Red Sox Good News: Joe Kelly and Christian Vazquez


On Monday, reports came out about starting pitcher Joe Kelly injuring his arm in his recent start. The details can be found in BSI’s article by Michele Pettis. The Boston Red Sox and Red Sox Nation were dreading any talk of injuries to any of their starting pitchers, this spring. Now, Christian Vazquez also looks to be injured.

However, Pete Abraham of The Boston Globe tweeted yesterday that both Kelly and Vazquez should be fine, despite the worrying pain:

The tightness in Kelly’s right bicep seems to have gotten better, according to Abraham and the Red Sox staff, or else the team would not let him play catch and test it out. No MRI must also be great news to Kelly, who is trying to recover from a dismal 2014 season.

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The 6’1″ native of California is only 26 years old, and yet his last days for the St. Louis Cardinals and his first days as a Boston Red Sox pitcher saw some ailing issues. Kelly’s combined 4.20 ERA ballooned after a 2.69 ERA in 2013, where his 10-5 record showed why experts considered him the future of the Cardinals’ pitching staff. In 2014, Kelly’s 17 starts amassed only a 6-4 record, a time that was plagued by documented injuries.

If you look at Kelly’s numbers, there is not much else negatively noticeable about his performance. According to, his fastball is the fastest that it has ever been, tapping out at 95 mph, and opposing teams had a lower batting average against him (.240) than the year before (257).

The difference comes with Kelly’s ability to control his pitches with runners in scoring position. You could tell by watching him that he could not locate his fastball where he wanted it. Regardless of how fast his fastball moved, the hitters would not swing at it if it came near the border of the strikezone. Any time that Kelly went for borderline pitches, the strategy seemed to be to take the pitch, which was evident in that hitters only swung 23% of the time outside of the zone, a significant five-percent drop from last season.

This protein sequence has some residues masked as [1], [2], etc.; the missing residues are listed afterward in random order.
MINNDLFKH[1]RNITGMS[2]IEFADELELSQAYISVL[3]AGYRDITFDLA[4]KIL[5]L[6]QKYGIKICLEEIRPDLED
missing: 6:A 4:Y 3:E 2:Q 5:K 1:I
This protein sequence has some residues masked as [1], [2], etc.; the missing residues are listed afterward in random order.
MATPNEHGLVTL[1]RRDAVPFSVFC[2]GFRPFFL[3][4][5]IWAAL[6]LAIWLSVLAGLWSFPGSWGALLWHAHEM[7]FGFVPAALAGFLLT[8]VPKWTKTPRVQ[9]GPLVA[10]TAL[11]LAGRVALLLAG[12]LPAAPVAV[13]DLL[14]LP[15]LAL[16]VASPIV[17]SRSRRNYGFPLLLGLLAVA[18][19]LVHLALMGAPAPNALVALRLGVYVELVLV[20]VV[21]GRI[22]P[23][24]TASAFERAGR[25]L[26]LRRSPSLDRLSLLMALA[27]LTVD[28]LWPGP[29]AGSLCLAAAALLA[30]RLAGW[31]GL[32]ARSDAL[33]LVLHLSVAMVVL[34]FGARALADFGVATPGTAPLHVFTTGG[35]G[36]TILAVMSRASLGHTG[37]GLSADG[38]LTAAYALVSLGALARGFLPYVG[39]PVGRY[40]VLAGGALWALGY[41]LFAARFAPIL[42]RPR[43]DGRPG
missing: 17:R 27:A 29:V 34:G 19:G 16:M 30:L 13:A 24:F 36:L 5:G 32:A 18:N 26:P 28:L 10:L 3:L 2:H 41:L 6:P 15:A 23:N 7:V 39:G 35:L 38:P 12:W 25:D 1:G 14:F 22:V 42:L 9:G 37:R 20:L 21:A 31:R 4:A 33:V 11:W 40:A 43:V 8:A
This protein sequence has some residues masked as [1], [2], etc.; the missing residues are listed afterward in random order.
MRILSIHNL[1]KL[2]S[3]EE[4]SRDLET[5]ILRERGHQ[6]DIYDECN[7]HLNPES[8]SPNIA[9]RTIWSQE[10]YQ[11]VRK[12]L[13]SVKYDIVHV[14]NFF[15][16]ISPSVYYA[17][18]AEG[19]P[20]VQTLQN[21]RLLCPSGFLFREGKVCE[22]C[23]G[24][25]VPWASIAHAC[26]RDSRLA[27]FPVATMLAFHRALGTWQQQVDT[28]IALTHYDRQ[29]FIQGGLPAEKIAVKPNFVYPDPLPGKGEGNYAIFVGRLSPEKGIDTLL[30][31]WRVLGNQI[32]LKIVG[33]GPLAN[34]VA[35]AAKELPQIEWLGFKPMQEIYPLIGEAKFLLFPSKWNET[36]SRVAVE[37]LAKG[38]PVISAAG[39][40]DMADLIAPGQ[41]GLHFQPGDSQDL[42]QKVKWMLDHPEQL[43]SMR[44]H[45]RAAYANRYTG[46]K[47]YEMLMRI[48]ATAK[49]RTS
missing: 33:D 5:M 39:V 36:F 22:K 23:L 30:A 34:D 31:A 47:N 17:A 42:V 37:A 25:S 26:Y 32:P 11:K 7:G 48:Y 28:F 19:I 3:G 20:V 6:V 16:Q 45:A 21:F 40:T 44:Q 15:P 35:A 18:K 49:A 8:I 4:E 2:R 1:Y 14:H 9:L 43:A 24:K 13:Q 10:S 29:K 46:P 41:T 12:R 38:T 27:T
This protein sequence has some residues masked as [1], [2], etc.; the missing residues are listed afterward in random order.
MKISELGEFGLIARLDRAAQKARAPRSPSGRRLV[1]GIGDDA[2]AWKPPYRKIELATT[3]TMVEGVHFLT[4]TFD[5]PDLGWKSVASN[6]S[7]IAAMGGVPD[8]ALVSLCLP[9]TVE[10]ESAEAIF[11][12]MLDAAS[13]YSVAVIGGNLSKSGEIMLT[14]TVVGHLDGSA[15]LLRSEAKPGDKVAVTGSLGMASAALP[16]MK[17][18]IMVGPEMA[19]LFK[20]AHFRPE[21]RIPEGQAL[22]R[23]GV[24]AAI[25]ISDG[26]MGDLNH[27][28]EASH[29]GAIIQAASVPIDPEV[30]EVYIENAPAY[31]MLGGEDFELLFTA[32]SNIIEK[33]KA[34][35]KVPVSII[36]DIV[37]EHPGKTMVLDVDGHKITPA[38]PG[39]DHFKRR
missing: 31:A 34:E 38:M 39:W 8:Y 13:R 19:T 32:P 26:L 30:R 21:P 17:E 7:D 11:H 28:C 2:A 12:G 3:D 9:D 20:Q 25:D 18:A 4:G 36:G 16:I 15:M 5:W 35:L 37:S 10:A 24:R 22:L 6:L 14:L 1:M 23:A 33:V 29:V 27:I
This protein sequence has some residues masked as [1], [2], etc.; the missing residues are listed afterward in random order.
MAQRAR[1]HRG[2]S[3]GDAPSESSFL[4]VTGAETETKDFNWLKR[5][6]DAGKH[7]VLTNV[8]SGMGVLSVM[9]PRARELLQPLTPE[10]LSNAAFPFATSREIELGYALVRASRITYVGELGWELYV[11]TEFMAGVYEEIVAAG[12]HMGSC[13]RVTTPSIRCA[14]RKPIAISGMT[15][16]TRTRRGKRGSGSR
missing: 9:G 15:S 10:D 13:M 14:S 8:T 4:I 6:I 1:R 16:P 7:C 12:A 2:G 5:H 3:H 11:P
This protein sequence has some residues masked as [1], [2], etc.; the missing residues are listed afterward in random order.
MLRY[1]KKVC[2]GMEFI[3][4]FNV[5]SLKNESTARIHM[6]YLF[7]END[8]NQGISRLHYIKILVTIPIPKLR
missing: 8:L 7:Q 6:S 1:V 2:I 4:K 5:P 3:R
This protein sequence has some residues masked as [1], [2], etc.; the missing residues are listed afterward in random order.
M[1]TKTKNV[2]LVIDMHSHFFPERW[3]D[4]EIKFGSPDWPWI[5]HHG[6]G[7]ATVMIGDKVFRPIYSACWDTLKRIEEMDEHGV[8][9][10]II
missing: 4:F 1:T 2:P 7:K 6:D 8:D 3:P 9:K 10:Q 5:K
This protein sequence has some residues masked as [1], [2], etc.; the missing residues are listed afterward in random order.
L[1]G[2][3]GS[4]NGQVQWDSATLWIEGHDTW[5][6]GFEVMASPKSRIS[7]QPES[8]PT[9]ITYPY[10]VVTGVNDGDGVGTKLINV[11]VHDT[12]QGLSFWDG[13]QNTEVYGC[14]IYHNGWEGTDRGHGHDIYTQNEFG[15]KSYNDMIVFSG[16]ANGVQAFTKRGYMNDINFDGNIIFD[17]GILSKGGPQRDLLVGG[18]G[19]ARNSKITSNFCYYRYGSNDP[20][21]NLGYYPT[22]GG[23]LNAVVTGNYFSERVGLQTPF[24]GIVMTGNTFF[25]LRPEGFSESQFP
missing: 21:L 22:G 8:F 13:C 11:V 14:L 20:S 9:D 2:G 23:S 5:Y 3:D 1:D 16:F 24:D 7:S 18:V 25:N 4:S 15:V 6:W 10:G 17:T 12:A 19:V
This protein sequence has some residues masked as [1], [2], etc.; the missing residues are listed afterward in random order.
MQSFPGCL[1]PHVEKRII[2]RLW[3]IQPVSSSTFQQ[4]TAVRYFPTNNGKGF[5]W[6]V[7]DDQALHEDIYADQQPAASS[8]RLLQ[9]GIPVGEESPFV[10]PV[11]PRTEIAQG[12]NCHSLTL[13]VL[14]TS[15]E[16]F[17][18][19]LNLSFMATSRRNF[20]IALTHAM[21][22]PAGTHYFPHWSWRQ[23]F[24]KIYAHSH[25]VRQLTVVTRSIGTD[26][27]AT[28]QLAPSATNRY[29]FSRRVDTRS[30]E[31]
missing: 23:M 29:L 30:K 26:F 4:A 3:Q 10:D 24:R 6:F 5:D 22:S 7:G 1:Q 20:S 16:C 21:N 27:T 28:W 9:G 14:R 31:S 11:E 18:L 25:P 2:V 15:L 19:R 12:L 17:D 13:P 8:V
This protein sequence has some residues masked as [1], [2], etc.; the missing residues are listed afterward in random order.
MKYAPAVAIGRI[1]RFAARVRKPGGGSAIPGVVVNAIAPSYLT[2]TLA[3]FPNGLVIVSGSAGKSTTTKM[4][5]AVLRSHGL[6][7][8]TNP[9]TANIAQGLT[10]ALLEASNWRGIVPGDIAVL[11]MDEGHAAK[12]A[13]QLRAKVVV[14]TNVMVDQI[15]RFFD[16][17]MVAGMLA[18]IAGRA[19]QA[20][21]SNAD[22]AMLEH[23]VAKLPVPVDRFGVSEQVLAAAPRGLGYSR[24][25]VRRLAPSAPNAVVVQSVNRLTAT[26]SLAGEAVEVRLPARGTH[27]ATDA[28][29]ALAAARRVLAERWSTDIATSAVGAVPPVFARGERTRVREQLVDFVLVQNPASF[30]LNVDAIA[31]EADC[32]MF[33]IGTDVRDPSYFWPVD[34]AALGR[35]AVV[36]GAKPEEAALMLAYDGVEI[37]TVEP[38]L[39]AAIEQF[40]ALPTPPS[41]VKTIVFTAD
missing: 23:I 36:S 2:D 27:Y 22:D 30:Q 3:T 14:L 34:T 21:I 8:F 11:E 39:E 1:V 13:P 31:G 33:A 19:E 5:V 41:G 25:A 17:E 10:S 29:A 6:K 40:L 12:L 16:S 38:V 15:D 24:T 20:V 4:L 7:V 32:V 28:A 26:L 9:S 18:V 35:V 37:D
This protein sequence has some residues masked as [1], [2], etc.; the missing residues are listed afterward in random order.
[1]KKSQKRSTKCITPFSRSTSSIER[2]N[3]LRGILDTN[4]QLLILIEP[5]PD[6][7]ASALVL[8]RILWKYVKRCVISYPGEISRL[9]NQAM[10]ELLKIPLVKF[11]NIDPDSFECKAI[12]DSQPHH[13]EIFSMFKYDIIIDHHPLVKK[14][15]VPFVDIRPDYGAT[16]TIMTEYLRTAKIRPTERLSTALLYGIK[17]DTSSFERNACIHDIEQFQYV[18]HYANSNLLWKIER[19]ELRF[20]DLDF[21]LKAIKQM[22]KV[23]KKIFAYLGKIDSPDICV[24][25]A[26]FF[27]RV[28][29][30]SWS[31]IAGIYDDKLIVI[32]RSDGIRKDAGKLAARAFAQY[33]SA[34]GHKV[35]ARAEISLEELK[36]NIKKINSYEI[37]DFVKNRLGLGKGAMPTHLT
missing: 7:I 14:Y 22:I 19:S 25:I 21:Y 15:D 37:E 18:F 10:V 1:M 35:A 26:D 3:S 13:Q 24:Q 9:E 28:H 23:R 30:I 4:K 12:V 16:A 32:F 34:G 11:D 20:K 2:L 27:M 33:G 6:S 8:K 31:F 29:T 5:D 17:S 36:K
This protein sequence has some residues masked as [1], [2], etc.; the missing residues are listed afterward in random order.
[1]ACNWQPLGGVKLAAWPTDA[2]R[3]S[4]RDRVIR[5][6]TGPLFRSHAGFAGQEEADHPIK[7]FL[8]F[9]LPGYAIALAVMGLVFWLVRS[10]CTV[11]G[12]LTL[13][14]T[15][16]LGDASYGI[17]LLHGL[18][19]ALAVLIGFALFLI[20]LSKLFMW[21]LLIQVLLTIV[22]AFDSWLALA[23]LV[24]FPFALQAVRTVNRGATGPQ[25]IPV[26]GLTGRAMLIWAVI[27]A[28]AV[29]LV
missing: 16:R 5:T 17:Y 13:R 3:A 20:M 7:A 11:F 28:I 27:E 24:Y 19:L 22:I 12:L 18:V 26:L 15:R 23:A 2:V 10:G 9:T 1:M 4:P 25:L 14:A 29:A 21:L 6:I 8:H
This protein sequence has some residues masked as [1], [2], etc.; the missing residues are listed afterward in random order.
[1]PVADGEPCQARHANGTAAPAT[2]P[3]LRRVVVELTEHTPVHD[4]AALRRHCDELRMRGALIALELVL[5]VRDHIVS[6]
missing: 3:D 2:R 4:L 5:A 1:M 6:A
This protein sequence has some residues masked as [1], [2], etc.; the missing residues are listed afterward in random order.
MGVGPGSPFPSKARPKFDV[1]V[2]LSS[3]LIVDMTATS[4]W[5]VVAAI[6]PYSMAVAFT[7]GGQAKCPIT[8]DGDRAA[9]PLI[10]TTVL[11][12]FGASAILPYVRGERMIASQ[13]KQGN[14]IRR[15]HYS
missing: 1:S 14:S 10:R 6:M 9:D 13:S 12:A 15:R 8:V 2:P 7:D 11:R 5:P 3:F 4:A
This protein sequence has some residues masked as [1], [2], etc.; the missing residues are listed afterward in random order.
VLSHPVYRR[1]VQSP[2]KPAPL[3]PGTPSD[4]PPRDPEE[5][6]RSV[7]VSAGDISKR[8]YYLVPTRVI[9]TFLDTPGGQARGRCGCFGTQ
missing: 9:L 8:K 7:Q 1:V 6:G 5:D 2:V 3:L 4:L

In 28 fewer innings, Kelly had almost the same amount of walks and gave up 8 more runs than in the previous season. At this point, another injury could devastate the young man’s psyche, especially when this season counts for so much of his future career. Kelly is eligible for arbitration in 2016, with free agency in 2019. Since he has only been paid a sum of just over a million dollars for his entire three-year career, Kelly’s future could be in serious jeopardy if this season does not pan out.

Mar 9, 2015; Jupiter, FL, USA; Boston Red Sox catcher Christian Vazquez (7) during a spring training baseball game against the St. Louis Cardinals at Roger Dean Stadium. Mandatory Credit: Steve Mitchell-USA TODAY Sports

As far as Vazquez goes, it was just wear-and-tear of spring training. The Boston Herald‘s Jason Mastrodonato reported, on lucky St. Patrick’s Day, that Vazquez picked up an injury that should not be serious: “Manager John Farrell revealed [yesterday morning] that starting catcher Christian Vazquez felt soreness in his right throwing elbow last Friday night after he threw out Yankees infielder Tylder Wade, who was trying to steal second base.”

While Mastrodonato also reported Farrell saying that they will just rest Vazquez, as he will be fine, catching prospect Blake Swihart will fill in for the defensive duties while Vazquez make take some swings in the next few spring training games. “Swihart, 22, is still developing and the Red Sox would prefer to start him in Triple-A Pawtucket rather than rush him to the majors. Should Vazquez have to miss an extended period of time, the obvious move would be to use Hanigan as the everyday catcher and use 12-year major league veteran Humberto Quintero as the back-up.”

Vazquez should have nothing to worry about in terms of his future as the Red Sox starting catcher. The brass love his defensive skills, even more than Swihart’s present abilities, and should not be a problem at the plate. Even with a .240 batting average, the Puerto Rican’s .308 on-base percentage last season should be more than enough near the bottom of the lineup for the big bats to bring him home.

With both Kelly and Vazquez receiving good news about their structural health, the players, executives, and Red Sox Nation should breathe a little easier today. That is, until Kelly makes his next start.

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